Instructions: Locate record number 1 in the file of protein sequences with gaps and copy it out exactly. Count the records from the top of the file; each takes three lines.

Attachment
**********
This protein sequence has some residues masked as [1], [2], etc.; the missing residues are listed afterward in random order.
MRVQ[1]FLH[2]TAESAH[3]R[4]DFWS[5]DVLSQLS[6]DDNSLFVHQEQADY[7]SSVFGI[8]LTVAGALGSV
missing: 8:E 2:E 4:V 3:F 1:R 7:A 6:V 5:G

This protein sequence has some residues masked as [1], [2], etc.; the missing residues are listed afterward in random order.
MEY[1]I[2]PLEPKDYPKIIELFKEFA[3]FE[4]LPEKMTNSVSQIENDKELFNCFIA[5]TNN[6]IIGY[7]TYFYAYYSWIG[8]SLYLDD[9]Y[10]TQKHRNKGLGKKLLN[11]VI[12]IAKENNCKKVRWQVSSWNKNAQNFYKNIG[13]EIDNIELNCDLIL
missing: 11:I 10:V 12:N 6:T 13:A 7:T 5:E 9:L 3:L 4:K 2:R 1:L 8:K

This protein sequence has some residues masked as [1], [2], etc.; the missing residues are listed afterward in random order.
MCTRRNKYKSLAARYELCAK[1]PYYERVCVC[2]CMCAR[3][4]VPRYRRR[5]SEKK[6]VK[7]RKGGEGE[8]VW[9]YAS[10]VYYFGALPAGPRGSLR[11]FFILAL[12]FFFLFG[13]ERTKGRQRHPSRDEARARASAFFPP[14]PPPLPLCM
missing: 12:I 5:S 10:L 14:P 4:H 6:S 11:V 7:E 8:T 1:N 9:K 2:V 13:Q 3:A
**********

This protein sequence has some residues masked as [1], [2], etc.; the missing residues are listed afterward in random order.
MRVQ[1]FLH[2]TAESAH[3]R[4]DFWS[5]DVLSQLS[6]DDNSLFVHQEQADY[7]SSVFGI[8]LTVAGALGSV
missing: 8:E 2:E 4:V 3:F 1:R 7:A 6:V 5:G